The phrase “Burn the Boats” comes from historical military events. It’s a phrase used once in a while in the tech industry. I used it recently and thought to write about it.
In 1519, Hernan Cortez wanted Aztec treasure. He invaded the Yucatan shores with only 600 men. Clearly, he was vastly outnumbered by thousands of Aztecs. Some of Cortez’s crew thought they were going to be slaughtered and wanted to flee to Cuba. What did Cortez tell them?
“Burn the boats!”Hernan Cortez, 1519
By destroying his own boats, he eliminated retreat as a possibility. The only option was forward. The only option was success. His army did exactly that. They conquered the Aztecs and took the Aztec ships to replace their own.
When used in tech, it usually is related to decision where a big change needs to happen. It can be anything but some common ones are:
- New database
- New information architecture
- New client-side framework
- New project management tool
- New SDLC methodology
You can imagine lots of situations where the change is a big deal and many things in the organization would need to change. None of these things deliver “features” but features are not delivered in a vacuum. These things will affect performance, speed of development, quality, and user experience. Not having these things accomplished adds up to major problems with technical debt.
When faced with this situation, every option feels bad. You basically have three options:
- Delay the improvements and live with the old legacy stuff longer. This obviously causes a slow rot within the organization.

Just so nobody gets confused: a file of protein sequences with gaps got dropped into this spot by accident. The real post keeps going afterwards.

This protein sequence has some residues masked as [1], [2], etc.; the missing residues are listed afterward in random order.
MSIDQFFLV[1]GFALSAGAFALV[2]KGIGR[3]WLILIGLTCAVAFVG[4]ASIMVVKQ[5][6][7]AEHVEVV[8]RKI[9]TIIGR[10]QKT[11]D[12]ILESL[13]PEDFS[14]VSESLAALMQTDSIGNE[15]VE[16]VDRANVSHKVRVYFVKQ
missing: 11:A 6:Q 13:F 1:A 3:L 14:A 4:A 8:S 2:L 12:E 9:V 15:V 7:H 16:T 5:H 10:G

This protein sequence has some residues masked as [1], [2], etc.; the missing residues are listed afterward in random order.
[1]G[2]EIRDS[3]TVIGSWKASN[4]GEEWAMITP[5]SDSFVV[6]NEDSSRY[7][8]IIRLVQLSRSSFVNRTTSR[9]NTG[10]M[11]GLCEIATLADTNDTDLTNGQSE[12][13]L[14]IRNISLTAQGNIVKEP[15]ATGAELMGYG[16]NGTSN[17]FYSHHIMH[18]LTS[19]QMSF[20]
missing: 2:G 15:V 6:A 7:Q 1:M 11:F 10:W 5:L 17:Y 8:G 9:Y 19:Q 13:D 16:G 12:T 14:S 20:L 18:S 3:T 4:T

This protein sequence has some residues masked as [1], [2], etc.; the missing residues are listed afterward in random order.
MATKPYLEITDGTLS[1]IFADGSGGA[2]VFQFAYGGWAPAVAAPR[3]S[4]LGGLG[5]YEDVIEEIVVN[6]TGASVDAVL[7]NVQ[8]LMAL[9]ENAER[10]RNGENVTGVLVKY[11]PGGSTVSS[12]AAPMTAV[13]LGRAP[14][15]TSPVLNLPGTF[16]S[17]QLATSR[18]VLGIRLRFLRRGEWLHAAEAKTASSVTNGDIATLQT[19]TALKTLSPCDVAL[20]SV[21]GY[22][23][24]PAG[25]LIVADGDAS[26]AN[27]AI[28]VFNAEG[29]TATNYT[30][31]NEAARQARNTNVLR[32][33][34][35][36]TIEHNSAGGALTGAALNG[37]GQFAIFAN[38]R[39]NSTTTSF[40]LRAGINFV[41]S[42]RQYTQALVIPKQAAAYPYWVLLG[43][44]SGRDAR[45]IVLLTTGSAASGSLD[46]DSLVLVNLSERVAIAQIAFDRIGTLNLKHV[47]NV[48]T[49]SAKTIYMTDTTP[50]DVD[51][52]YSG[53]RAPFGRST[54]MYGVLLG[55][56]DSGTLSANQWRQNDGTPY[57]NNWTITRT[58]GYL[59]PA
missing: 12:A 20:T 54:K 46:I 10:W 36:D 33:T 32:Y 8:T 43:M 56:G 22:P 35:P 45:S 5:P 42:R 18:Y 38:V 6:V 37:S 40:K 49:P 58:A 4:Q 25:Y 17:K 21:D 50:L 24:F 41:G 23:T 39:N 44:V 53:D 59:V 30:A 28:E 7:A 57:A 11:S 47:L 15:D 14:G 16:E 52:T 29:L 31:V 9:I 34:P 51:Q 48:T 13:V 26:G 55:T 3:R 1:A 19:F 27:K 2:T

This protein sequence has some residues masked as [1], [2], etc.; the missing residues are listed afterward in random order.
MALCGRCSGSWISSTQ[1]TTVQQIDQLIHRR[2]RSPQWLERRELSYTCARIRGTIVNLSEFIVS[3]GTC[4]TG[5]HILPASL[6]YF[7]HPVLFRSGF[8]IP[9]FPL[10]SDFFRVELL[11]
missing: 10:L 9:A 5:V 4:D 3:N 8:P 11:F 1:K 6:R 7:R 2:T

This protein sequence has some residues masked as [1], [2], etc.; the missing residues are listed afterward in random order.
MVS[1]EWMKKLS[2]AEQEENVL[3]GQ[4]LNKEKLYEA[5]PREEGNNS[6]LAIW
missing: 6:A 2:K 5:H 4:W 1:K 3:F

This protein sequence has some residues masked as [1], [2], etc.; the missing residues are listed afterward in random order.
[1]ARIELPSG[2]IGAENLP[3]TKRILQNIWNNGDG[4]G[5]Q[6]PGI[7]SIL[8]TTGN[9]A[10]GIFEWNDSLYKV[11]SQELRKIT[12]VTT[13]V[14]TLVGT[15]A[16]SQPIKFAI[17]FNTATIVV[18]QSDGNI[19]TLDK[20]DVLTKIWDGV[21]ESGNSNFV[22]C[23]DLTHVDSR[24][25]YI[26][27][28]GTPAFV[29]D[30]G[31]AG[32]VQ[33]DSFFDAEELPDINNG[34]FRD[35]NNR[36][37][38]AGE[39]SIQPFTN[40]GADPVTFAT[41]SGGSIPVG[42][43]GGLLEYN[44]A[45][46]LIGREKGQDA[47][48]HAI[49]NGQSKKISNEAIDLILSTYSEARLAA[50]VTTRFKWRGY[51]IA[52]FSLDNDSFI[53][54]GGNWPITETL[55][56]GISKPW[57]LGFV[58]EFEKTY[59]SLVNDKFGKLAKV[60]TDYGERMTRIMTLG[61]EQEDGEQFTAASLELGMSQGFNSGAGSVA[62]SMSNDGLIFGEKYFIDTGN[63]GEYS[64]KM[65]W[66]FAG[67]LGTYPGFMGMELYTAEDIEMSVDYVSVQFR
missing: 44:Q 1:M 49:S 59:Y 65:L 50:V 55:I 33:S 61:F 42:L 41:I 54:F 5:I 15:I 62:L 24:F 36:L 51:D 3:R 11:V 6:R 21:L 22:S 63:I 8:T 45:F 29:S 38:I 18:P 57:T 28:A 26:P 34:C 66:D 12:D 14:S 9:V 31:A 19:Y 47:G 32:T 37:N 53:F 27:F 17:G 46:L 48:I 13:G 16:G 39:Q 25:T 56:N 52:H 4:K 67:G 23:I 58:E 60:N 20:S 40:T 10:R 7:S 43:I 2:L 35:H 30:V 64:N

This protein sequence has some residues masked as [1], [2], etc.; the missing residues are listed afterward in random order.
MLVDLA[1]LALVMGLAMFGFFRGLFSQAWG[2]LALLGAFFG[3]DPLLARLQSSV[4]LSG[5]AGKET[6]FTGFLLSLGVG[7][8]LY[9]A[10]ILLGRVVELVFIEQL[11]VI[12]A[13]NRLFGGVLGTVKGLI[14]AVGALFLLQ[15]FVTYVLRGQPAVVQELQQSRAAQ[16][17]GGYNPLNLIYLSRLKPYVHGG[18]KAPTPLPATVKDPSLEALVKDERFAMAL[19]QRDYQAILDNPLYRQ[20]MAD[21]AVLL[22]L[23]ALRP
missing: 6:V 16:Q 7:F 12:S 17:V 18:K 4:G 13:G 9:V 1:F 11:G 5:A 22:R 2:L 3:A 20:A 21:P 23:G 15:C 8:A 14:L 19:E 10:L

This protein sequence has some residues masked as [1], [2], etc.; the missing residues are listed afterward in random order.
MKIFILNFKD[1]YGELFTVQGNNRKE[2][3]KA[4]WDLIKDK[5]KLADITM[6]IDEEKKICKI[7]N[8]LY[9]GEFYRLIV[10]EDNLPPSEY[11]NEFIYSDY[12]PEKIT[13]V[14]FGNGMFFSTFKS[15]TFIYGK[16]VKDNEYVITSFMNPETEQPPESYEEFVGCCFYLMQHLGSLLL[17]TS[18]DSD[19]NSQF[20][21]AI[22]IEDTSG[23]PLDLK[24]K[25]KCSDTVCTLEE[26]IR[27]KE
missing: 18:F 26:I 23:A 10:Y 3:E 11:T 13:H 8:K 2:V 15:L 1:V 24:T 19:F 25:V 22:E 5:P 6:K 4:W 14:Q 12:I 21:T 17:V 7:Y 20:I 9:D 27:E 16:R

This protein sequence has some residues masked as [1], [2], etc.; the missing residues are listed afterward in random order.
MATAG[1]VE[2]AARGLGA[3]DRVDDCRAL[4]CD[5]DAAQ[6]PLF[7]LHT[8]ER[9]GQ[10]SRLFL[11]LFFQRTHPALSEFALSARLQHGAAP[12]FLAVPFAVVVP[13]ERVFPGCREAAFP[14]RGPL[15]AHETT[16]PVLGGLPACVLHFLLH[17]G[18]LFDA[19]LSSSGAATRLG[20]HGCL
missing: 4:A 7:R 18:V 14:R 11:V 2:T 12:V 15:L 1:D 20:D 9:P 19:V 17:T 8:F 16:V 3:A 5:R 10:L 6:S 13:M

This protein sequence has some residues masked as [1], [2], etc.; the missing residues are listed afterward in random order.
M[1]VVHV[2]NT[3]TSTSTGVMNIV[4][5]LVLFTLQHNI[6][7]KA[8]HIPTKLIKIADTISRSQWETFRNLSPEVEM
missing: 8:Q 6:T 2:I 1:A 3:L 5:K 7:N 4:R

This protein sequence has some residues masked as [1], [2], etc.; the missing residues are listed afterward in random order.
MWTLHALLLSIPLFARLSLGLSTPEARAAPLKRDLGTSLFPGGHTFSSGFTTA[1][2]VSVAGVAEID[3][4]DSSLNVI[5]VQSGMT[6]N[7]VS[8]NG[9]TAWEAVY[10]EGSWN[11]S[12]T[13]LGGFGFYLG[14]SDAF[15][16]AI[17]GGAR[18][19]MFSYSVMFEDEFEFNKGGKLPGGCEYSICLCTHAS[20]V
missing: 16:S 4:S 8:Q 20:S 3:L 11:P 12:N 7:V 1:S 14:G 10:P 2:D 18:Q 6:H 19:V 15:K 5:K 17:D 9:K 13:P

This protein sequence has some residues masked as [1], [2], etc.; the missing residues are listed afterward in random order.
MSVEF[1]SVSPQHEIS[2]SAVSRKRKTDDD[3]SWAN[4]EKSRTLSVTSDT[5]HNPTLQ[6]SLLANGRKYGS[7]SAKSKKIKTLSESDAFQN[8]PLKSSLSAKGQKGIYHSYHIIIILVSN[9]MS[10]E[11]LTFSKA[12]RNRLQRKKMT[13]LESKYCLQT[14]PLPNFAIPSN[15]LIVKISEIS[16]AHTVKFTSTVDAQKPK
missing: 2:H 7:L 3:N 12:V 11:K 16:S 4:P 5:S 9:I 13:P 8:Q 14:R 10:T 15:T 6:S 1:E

- Hybrid. Move forward with the new system and also support the old system at the same time. In some ways this is the worst of all choices because you get neither speed nor safety. You end up splitting your team’s minds into two and making everyone crazy.
- Burn the boats! This option is the stop development on the old and push everyone to the new as quickly as you can. The bad side of this is that you won’t have new features for a while.
Each of the choices has Pros and Cons. There is no free lunch. Most times this happens, companies choose to delay. This is the entire reason why disruption by new competitors is so common. When a company becomes large, it usually builds up enormous technical debt which slows improvements to a crawl.
I believe that burning the boats is the best option for a large company. If you make it a cultural value that technical debt is not something to be amassed, then you must replace systems once in a while.
User interfaces are often the most common thing requiring replacement. No technology has lasted more than 10 years and usually it’s much shorter than that. If you architect your system correctly and separate concerns with strong APIs you can replace pieces without disrupting the whole.
No one said making an amazing product and scaling it to enterprise levels was going to be easy. It takes courage and conviction to burn the boats and eliminate retreat.
Does your organization have this courage?